Archives For Poems

 

NSRW_John_Dryden

TODAY is the birthday of the poet
John Dryden, born 1631.

In remembrance of the poet, we offer three of our favorite poems…


On the Death
of a Very Young Gentleman


John Dryden

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TODAY marks the anniversary
of William Blake’s death in 1827.

In remembrance of his life, we offer five of our favorite poems…

FREE Ebooks
With Blake’s Art & Poems

The Voice of the
Ancient Bard
William Blake

 

Youth of delight! come hither
And see the opening morn,
Image of Truth new-born.
Doubt is fled, and clouds of reason,
Dark disputes and artful teazing.
Folly is an endless maze;
Tangled roots perplex her ways;
How many have fallen there!
They stumble all night over bones of the dead;
And feel–they know not what but care;
And wish to lead others, when they should be led.

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One of this month’s exciting new poetry releases is 

Blue Laws: Selected and Uncollected Poems, 1995-2015
Kevin Young

Hardback: Knopf, Feb 2016.
Buy now:  [ Amazon ]   [ Kindle  ]

 

Here are three excellent poems from this collection:

 
 

Revival 
Kevin Young

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meadowlarks

Today marks the anniversary of the death of poet Sara Teasdale.

Teasdale wrote a surprising number of lovely poems about birds. Here are five of our favorites:

These poems can be found in these two volumes, which are available as FREE Kindle ebooks:

Meadowlarks
Sara Teasdale

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Lord_Byron_coloured_drawing

Today is the birthday of the poet Lord Byron, born January 22, 1788…

Here are five of our favorite poems by him…

REMEMBRANCE.
Lord Byron
(1806)

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Read More Poetry

Did you make a New Year’s resolution to read more poetry?

If not, it’s not too late to do so. 

“For me, poetry is a practice that is helping me begin to slow down and become more attentive. Learning to read a poem carefully trains us to pay extraordinary attention to the sounds and images of language that we might easily overlook in our haste. … Poems offer us an invitation to abide with their words.”

– ERB Editor, Chris Smith, In Defense of Poetry

To help you read more poetry, we will be publishing two lists of recommended poets.

This first list will feature classic poets, whose work is freely available in the public domain.  These poems are good because they have withstood the test of time, and because they are easily and freely accessible. Their drawbacks are that they are dated (Many of them, for instance, write in verse, a form that is widely rejected among poets today), and that although we have tried to make our list as diverse as possible, there tends to be less diversity (A hundred years ago or more, the vast majority of poets being published were white males).

Our second list, which will be posted next week, will feature the work of contemporary poets.

It will be beneficial to develop habits of reading poems from both of these lists. The classics help us understand the tradition of poetry, and contemporary poets wrestle with contemporary concerns in the forms of today.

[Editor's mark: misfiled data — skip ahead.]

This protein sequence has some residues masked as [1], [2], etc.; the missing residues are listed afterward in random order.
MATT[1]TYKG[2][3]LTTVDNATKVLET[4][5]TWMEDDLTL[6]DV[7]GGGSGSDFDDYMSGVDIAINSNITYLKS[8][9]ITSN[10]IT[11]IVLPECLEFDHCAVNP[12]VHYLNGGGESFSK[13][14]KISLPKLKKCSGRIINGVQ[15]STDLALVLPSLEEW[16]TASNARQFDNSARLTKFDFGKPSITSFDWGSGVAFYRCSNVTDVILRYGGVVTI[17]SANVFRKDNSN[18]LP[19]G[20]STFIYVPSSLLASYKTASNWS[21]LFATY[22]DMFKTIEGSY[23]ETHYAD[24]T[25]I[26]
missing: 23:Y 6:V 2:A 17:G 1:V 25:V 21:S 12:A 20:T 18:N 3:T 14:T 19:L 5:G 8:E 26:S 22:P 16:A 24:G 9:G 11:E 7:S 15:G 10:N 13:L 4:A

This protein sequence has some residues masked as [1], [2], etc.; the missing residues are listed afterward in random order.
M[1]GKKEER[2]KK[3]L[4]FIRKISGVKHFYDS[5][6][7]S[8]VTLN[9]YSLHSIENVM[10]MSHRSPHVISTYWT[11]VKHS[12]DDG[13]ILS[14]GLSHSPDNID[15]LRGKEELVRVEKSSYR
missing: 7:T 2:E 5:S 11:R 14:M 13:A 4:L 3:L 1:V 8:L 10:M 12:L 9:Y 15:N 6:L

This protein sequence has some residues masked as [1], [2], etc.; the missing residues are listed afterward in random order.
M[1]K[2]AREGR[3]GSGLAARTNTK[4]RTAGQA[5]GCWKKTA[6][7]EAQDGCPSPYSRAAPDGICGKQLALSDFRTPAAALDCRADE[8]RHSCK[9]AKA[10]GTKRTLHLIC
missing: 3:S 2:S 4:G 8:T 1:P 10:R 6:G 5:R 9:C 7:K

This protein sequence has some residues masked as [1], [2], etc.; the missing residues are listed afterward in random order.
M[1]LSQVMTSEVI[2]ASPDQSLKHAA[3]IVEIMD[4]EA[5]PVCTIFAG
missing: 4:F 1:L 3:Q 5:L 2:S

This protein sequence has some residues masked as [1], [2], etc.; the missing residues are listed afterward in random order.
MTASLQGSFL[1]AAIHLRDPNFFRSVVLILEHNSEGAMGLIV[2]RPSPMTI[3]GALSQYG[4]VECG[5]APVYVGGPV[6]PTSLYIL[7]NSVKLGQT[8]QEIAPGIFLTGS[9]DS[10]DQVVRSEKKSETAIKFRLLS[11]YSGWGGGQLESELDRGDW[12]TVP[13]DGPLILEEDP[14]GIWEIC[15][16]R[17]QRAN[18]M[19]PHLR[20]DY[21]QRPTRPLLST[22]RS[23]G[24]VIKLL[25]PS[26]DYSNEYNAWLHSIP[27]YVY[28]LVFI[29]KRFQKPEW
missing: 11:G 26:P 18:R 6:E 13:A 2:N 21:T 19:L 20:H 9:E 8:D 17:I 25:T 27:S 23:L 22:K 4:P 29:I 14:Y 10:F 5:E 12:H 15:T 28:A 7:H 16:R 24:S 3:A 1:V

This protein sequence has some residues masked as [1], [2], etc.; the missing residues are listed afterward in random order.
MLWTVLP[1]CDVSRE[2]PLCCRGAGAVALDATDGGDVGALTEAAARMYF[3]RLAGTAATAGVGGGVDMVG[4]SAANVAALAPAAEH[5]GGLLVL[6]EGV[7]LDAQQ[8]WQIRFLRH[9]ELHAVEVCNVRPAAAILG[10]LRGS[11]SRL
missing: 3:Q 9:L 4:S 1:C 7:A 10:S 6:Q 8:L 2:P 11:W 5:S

Classic Poets:

All the poems in these books are in the public domain. Read them on your device, print them out, post them on your blog, slice them, dice them and remix them into your own poems. Most of all, have fun!

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L'incrédulité_de_Saint_Thomas

Today is the Feast of St. Thomas the Apostle…

In honor of the occasion, we offer this poem by one of our favorite living poets:

St. Thomas the Apostle
Malcolm Guite

Found in the collection:  Sounding the Seasons: 70 Sonnets for the Christian Year
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Three poems from the brand new collection

These Intricacies: Poems

Dave Harrity

Paperback: Wipf and Stock, 2015
Buy now: [ Amazon ]

Poem #1: Contemplating the Egg

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TomOrrIn Love of Place

A Review of

Tongue to the Anvil: Poems
Thomas Alan Orr

Paperback: Restoration Press, 2014.

Reviewed by Sarah Lyons

 

If left on my own, I find that I tend to be very demanding when reading poems. I’ll read them in handfuls on a whim, but not carefully—it’s the casual, uncommitted kind of reading with eyes sweeping from one line break to the next without really ‘catching.’ I’ll skim. I’ll find myself in love with the idea of poetry, and yet not actually interested in the sometimes bare realities of it.

With this habit ingrained in the back of my soul, I brushed my hands over a few pages of Orr’s work. And I paused. And then I read the poems again.

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G._K._Chesterton_at_work

Today is the birthday of G.K. Chesterton, born 1874…

In honor of the occasion, here are three of our favorite poems of his.

If you are a fan of Chesterton’s work,
we recommend this $1.99 bargain Kindle ebook:
The G. K. Chesterton Collection [50 Books]

ON RIGHTEOUS INDIGNATION
G.K. Chesterton

When Adam went from Paradise
He saw the Sword and ran;
The dreadful shape, the new device,
The pointed end of Paradise,
And saw what Peril is and Price,
And knew he was a man.

When Adam went from Paradise,
He turned him back and cried
For a little flower from Paradise;
There came no flower from Paradise;
The woods were dark in Paradise,
And not a bird replied.

For only comfort or contempt,
For jest or great reward,
Over the walls of Paradise,
The flameless gates of Paradise,
The dumb shut doors of Paradise,
God flung the flaming sword.

It burns the hand that holds it
More than the skull it scores;
It doubles like a snake and stings,
Yet he in whose hand it swings
He is the most masterful of things,
A scorner of the stars.

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